Nine of the 20 responding growers said this project had inspired them to increase levels of field scouting in their vineyards.  Six growers used more pesticide and 5 used less pesticide than they had before.  2006 was an extremely wet year in the region with widespread epidemics of 3 diseases, so it is not alarming that more fungicide was used.  Ten growers used different pesticides or used pesticides differently.  Some started using reduced-risk pesticides like Pristine, Oxidate, sulphur, and Phostrol.  Others noted that they were more careful to target a specific pest with the most effective material.  One grower sprayed perimeter rows instead of whole blocks.  Eight growers were inspired to calibrate their spray rigs more often and differently.  Two managed Japanese beetle differently.  Twelve growers fine-tuned their fungicide sprays based on field scouting results.  Six grape growers used new techniques to manage vine canopies.  Four growers used pheromone traps to monitor grape berry moth and 4 used mating disruption pheromone to manage the moth.  Four of the responders used weather station data and the disease risk prediction information derived from the data.  Three growers altered pest management at the veraison growth stage, and 7 growers changed their powdery mildew management practices thanks to this project.  A few growers altered their management of several other diseases including downy mildew, ripe rot, and anthracnose.  Three vineyards changed their methods for establishing new plantings and 6 planted new varieties.  Two used reflective mulches with help from project personnel and 3 used TracGrape software to document production practices.  One grower started using an audible alarm for bird control.

Grower plans for the 2007 season indicated that 11 of the 20 respondents will allocate more resources to field scouting.  Four growers are planning to use less pesticide if weather allows while 4 others think they may need to use more to manage particular diseases if the season is wet.  Trends toward newer, more specific and less toxic pesticides (and better timing of sprays) will continue.  Calibration and modification of spray rigs will be a higher priority for 5 growers.  Fourteen growers plan to fine-tune fungicide sprays based on scouting results and 4 will perform canopy management differently.  A few will use grape berry moth traps and mating disruption.  Four will use weather station data directly.  A few growers plan to alter veraison pest management and powdery mildew management.  A couple of growers will do each of the following:  conduct vineyard establishment differently, use reflective mulches, manage anthracnose, black rot, and weeds differently, and use TracGrape software to document production practices.  Five growers have been inspired to plant new varieties or new clones.  It has been very rewarding to serve such a competent and responsive group of grape growers. An additional performance target focused on training college level individuals in grape production and scouting is underway. To date, we have improved our own capacity through in-service trainings (Sandler, Coli), and we have trained one college students (Michael Walsh) and one college graduate (Seasons Suders) over 2 summers. Mike’s knowledge has increased substantially since he was first hired, and he is a diligent and hard working individual. While it appears that Mike will return in 2007 for another field season, Seasons has accepted another job and unfortunately will not be returning.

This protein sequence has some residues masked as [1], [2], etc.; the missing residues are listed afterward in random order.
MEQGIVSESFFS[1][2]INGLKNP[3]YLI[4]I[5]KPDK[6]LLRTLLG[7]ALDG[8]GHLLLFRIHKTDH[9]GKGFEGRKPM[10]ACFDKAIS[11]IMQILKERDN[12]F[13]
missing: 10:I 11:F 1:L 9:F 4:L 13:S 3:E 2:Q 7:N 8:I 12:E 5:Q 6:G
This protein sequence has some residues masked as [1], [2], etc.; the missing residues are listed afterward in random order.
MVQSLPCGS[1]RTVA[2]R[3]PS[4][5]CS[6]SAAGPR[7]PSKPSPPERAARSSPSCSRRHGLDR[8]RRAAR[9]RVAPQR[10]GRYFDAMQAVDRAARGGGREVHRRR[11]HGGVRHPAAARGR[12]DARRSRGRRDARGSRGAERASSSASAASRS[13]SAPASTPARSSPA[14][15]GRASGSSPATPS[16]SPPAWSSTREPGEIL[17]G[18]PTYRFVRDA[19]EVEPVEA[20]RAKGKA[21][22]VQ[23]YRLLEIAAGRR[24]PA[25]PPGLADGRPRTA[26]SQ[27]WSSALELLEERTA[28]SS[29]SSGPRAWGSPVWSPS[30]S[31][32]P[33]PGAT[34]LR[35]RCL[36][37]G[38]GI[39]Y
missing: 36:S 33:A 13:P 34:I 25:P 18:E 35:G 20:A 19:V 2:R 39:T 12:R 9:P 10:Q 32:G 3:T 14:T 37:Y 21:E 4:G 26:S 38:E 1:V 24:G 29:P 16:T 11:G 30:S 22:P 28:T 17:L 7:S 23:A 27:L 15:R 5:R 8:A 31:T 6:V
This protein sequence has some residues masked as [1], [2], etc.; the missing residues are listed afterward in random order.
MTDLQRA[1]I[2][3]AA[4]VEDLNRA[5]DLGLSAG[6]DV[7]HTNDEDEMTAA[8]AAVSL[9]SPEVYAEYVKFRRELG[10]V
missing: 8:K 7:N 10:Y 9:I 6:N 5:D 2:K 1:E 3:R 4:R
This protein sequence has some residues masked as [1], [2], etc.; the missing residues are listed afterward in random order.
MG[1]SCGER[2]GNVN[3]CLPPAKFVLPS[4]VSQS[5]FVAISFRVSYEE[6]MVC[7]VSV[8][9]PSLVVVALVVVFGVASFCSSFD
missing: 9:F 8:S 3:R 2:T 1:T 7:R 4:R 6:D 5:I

As noted in last year’s report, SARE funding for this project enabled us to compete successfully for a three-year internal grant through the Massachusetts Agricultural Experiment Station. This grant ($50,000 per year) enabled our team to plant a small vineyard (600+ vines) at the UMass Cold Spring Orchard Research and Extension center in Belchertown, MA. The planting was established in 2005, including setting up a trellis and irrigation system, and the vines were managed for growth in 2006. Part of the activity associated with this internal grant involves working with NRCS and others to develop a site suitability guide for persons considering planting grapes. Development of this site model is ongoing.

A further positive impact of the project is the amount of wine grape-related networking currently underway among Extension and Experiment station staff in Mass, Connecticut (Lorraine Los and Dr. Ana Lagrand) and Rhode Island (Heather Faubert) in particular, but also to some extent including Vermont (Dr. Lorraine Berkett). Dr. Bill Nail of the Connecticut Ag. Experiment Station has been closely involved with our project, including serving as a speaker on several occasions. Dr. Richard Coles (CAES) and Dr. Richard Kiyomoto (CAES, Retired) are also active collaborators.

Dr. Kiyomoto, although retired from the CAES, continues to assess disease pressure in a small number of Connecticut vineyards. He made site visits with our team this summer to help enhance our ability to recognize important diseases, and to assess their significance at various times during the season. On August 9, Dr. Kiyomoto hosted a “wet lab” training session for CT and MA on disease identification in a teaching lab at Storrs.


Tim Barry

Jonathan Edwards Winery
Gary Crump

Priam Vineyards
Colchester, CT
William Nail

Connecticut Agricultural Experiment Station
Frank Caruso

University of Massachusetts
Richard Carmichael

Greenvale Vineyard
Richard Burris

Sharpe Hill Vineyards
Rob Russell

Westport Rivers Winery and Vineyard
Daniel Cooley

University of Massachusetts
Justine VandenHeuval

University of Massachusetts
Arthur Tuttle

University of Massachusetts
Amherst, MA 01003
Sonia Schloemann

[email protected]
M.S., Extension Small Fruit Educator
University of Massachusetts Extension
West Experiment Station
University of Massachusetts
Amherst, MA 01003
Office Phone: 4135454347
Hilary Sandler

[email protected]
Ph.D, Extension Educator
University of Massachusetts Extension
Souteastern Regional Extension Center
Glen Charlie Rd.
E. Wareham, MA 02538-0569
Office Phone: 508295221221
Sue Guiducci

Massachusetts grape grower
Paul and John Nunes

Rhode Island grape growers
Mike McAndrew

Stonington Vineyards
Richard Kyomoto

University of Connecticut, Storrs
Kip Kumler

Turtle Creek Winery
Joetta Kirk

Rhode Island Grape grower